There are no get-outs when it comes to getting old. No magic pills, no alternatives, no options to pick and choose from a menu of what the ageing process has in store. There is, however, help out there for those in need, even for those who need nothing more than a regular chat over a cup of tea.
The population of England and Wales is skewing older, according to the latest census figures. More than 11 million people, or 18.6% of Brits, were aged 65 years or older in 2021 compared with 16.4% in 2011, at the time of the previous census.
Not only that but a large proportion of elderly people live alone: more than 2 million people over the age of 75, according to Age UK. For many, that’s how they would like to remain: in their own homes, surrounded by their own possessions, independent from any institutional care and in their local communities.
A survey in 2019 of 2,000 people aged 65 years and over by Home Instead, one of the UK’s leading home care providers, revealed that 21% of respondents would find leaving their home as traumatic as a bereavement. One reason people want to stay put is because they fear their family would stop visiting them if they left their home, according to the poll.
The question, then, is how can those people continue to live alone when even the simplest tasks risk becoming more complicated, from scrambling some eggs for dinner to remembering to take all the medication that often goes hand in hand with living longer.
The answer lies in the same 2019 survey, which found that more than two thirds of those who responded would prefer to remain living at home with a visiting carer, rather than move in with their family or decamp to a care home. The term “carer” can refer to another family member or a friend who helps out. Or it could mean a trained care professional working for a provider of home care services. These, in the main, are registered care providers and if care involves aspects of personal care they should be regulated by an independent body, such as England’s Care Quality Commission (CQC).
Home care is a blanket term that covers all the assistance an elderly or ailing person may need to get through the day, from getting out of bed and making it to the bathroom, to getting dressed and making themselves something to eat. Even the most basic self-care activities that many of us take for granted can become challenging if circumstances change.
Then there are the bigger tasks, from shopping and housework, to attending medical appointments and managing finances. All these, and more, can be provided by a trained care professional who works for a company, such as Home Instead. As well as help with tasks, care at home may include helping someone through life events, such as a recovery from illness or hospitalisation, helping them cope after being diagnosed with a condition such as Parkinson’s or dementia; handling declining vision or hearing; or retaining some mobility despite becoming more frail.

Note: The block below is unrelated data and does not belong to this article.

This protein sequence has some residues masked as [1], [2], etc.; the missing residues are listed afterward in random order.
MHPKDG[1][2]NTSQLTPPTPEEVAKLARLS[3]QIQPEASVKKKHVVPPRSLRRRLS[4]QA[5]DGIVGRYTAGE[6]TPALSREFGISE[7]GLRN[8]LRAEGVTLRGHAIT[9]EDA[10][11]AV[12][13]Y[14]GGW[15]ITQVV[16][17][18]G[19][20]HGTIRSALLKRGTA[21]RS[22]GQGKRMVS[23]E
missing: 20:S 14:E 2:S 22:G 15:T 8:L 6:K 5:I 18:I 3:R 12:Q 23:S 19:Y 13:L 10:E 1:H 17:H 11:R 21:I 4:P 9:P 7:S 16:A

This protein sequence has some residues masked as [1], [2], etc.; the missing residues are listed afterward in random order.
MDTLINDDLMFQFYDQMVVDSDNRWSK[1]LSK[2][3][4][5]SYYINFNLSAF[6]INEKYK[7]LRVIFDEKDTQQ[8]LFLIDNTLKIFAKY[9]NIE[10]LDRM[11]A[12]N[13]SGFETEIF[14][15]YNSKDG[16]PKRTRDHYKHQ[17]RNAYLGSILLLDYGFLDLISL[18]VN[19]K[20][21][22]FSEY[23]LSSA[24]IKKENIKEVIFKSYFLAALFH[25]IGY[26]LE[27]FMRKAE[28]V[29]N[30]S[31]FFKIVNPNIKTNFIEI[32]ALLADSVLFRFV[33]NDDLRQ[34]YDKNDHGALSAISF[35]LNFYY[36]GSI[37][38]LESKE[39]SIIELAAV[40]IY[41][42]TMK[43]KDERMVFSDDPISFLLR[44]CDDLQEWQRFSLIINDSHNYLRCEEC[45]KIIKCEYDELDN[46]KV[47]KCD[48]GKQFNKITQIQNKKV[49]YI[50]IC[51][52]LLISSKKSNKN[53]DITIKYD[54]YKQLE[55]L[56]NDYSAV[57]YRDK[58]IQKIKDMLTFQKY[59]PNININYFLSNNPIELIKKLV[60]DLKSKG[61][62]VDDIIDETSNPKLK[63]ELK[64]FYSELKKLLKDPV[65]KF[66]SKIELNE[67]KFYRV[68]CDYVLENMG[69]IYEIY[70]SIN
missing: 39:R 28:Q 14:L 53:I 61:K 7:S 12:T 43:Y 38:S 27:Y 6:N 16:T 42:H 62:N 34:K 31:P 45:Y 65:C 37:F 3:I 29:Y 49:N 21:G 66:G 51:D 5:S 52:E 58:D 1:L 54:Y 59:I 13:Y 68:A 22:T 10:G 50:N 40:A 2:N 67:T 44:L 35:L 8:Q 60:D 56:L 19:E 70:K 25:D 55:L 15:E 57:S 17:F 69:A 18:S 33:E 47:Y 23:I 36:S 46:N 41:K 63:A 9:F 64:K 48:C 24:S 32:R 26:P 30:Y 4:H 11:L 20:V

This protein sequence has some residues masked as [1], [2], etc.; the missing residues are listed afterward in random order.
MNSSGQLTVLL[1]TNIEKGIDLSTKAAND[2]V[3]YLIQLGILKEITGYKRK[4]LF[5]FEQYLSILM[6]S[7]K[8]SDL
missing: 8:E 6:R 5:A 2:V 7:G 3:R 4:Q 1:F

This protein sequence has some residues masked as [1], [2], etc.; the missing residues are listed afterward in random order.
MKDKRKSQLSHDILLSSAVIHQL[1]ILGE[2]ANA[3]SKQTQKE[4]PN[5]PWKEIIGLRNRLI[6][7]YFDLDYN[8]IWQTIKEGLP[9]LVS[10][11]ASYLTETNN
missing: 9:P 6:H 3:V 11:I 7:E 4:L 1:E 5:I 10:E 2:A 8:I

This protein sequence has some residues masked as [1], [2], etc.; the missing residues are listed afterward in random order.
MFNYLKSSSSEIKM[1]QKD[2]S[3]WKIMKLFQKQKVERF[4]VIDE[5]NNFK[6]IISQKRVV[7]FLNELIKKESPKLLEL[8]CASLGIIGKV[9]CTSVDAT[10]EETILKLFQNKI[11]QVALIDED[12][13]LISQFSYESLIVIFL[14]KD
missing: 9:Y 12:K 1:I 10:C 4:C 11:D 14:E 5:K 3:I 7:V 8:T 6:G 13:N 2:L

Arranging for a paid professional to visit an older relative or friend often has a double benefit: as well as helping the person requiring assistance, paid professionals help to lessen the burden for any family members struggling to cope with the additional responsibilities that come with caring for their ageing parents or relatives along with caring for younger members of their family.
The situation can be most acute for women who find themselves becoming a multigenerational carer (MGC). A Home Instead study investigating how carers sandwiched between looking after older and younger relatives coped found that women suffered more from stress, exhaustion and isolation than men in the same situation. The study, which was based on 2,000 responses, reported that the pressures of being a MGC are tough, with a third feeling as if they’re at breaking point and over half (58%) saying that they have low self-esteem (this increases to 63% for females).
The same report underlined the gender imbalance that dominates the role of carers in society. The vast majority (88%) of MGCs believe the onus falls on women to meet caring needs rather than men. It also found that more than half of respondents (59%) said they didn’t know enough about the social care market and what help was out there.
Yet finding the right home care services can mean accessing that much-needed help, whether it’s a short daily or weekly visit, round-the-clock care, or respite care. Home Instead has been rated regularly among the UK’s leading care providers based on customer recommendations and 73% of its regional offices are rated as “good” or “outstanding” by the CQC. For those starting out on their care journey, Home Instead can put them in touch with other families using its service to hear how their situation has been improved by opting for its high quality care.
To find out more about how you, or someone you care for, can continue to live their best life, visit homeinstead.co.uk/home-care-for-your-family